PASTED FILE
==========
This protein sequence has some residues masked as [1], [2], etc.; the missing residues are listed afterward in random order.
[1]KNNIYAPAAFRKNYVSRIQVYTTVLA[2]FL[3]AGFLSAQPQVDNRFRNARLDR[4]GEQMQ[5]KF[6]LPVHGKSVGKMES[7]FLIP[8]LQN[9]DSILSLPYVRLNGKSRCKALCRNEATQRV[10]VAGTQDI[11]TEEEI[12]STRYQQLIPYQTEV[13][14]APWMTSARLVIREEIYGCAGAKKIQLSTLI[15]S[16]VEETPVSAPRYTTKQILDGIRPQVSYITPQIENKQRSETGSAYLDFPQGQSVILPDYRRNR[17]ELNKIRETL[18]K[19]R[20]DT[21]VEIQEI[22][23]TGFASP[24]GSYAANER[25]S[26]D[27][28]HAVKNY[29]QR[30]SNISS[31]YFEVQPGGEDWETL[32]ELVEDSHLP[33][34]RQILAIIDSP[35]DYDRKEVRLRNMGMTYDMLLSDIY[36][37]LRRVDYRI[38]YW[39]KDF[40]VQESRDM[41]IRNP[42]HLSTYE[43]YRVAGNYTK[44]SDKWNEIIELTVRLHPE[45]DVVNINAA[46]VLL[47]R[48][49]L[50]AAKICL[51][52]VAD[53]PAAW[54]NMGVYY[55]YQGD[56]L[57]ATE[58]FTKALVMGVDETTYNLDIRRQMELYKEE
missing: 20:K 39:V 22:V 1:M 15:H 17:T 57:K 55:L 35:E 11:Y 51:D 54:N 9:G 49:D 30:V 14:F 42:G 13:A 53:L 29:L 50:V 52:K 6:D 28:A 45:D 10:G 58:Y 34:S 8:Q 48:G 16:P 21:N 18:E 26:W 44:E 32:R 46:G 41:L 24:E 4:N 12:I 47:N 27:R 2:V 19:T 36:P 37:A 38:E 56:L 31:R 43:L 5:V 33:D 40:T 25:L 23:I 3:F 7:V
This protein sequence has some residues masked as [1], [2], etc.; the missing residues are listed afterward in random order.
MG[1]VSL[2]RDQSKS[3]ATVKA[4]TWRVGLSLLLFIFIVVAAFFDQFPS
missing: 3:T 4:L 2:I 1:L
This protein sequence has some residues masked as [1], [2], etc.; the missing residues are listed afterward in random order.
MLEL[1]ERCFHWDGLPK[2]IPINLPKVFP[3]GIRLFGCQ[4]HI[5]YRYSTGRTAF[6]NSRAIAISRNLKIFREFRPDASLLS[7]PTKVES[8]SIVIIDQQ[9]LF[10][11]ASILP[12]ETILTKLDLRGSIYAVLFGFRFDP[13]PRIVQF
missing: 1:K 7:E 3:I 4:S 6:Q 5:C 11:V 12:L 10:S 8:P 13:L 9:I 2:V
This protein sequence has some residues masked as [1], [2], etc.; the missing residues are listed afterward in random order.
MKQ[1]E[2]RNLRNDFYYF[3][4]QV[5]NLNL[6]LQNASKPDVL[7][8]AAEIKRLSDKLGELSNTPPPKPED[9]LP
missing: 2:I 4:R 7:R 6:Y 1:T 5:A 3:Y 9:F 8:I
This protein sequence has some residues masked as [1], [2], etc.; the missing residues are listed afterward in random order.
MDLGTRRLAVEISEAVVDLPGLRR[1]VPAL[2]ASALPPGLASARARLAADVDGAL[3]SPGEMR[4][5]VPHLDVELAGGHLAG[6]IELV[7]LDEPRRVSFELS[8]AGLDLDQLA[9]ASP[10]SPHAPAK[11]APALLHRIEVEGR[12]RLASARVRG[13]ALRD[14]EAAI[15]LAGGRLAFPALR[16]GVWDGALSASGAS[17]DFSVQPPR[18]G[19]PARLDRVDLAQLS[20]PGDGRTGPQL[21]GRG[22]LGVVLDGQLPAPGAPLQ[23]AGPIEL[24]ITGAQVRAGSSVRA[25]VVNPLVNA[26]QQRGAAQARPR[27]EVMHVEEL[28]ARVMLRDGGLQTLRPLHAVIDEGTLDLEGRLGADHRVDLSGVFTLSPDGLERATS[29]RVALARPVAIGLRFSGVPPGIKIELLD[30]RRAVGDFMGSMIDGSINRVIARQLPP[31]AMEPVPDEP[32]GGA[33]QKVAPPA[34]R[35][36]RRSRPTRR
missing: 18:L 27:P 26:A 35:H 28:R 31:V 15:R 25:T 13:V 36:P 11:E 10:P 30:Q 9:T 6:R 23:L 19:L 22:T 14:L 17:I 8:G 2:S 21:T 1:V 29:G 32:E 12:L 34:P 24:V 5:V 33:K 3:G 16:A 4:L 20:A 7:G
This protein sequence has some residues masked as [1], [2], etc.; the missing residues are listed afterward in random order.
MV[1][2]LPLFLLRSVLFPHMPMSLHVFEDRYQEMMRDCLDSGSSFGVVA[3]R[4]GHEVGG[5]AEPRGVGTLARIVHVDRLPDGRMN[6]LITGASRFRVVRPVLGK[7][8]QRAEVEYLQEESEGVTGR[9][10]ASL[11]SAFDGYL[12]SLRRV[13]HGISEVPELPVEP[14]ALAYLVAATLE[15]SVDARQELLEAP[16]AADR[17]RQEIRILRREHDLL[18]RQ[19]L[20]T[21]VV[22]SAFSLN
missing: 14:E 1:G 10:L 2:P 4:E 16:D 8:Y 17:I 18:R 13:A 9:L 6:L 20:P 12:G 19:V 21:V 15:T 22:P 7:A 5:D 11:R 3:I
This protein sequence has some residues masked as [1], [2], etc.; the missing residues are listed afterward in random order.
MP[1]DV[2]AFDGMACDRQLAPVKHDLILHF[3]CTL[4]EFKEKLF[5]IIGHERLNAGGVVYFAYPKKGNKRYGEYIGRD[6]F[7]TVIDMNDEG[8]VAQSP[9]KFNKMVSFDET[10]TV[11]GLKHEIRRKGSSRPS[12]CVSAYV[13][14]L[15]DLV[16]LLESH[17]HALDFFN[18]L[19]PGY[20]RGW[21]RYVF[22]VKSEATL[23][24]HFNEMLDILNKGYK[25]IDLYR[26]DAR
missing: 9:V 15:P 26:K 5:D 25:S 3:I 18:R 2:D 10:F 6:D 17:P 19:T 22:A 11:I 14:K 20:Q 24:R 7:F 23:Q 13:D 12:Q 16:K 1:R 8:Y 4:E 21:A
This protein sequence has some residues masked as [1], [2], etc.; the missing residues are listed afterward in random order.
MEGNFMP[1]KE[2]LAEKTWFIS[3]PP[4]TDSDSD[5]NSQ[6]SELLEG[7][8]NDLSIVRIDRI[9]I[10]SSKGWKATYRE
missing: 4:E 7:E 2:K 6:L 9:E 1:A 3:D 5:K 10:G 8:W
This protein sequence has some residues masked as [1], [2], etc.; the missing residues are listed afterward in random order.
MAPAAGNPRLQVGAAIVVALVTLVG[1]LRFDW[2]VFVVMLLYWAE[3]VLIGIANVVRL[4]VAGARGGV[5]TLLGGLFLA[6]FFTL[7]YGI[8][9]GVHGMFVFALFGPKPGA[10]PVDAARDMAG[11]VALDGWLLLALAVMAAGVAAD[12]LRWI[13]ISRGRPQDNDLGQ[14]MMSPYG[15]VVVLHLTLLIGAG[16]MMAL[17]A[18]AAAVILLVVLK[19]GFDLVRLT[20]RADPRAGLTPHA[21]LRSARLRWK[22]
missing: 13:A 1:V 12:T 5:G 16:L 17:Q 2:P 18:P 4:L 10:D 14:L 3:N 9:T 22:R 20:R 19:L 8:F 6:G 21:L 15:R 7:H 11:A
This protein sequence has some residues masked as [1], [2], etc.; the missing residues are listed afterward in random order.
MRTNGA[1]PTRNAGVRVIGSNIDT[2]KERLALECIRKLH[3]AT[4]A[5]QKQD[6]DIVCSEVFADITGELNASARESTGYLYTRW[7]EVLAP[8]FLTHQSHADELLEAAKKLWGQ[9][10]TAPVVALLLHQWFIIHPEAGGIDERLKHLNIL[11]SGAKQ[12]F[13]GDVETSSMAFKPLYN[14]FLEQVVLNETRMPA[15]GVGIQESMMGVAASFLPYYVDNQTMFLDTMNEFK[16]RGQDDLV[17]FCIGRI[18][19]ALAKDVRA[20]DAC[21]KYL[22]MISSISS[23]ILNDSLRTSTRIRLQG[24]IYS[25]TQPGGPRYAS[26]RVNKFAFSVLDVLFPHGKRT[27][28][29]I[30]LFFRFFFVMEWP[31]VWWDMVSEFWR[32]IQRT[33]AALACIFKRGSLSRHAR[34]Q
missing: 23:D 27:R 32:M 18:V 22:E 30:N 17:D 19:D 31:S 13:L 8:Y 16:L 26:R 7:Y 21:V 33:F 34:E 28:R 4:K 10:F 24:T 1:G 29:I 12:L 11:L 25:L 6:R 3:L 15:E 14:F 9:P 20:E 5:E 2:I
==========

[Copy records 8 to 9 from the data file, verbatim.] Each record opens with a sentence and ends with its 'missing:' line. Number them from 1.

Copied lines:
This protein sequence has some residues masked as [1], [2], etc.; the missing residues are listed afterward in random order.
MEGNFMP[1]KE[2]LAEKTWFIS[3]PP[4]TDSDSD[5]NSQ[6]SELLEG[7][8]NDLSIVRIDRI[9]I[10]SSKGWKATYRE
missing: 4:E 7:E 2:K 6:L 9:E 1:A 3:D 5:K 10:G 8:W
This protein sequence has some residues masked as [1], [2], etc.; the missing residues are listed afterward in random order.
MAPAAGNPRLQVGAAIVVALVTLVG[1]LRFDW[2]VFVVMLLYWAE[3]VLIGIANVVRL[4]VAGARGGV[5]TLLGGLFLA[6]FFTL[7]YGI[8][9]GVHGMFVFALFGPKPGA[10]PVDAARDMAG[11]VALDGWLLLALAVMAAGVAAD[12]LRWI[13]ISRGRPQDNDLGQ[14]MMSPYG[15]VVVLHLTLLIGAG[16]MMAL[17]A[18]AAAVILLVVLK[19]GFDLVRLT[20]RADPRAGLTPHA[21]LRSARLRWK[22]
missing: 13:A 1:V 12:T 5:G 16:L 17:Q 2:P 18:P 4:L 10:D 14:L 3:N 9:T 22:R 20:R 19:L 8:F 6:G 21:L 15:R 7:H 11:A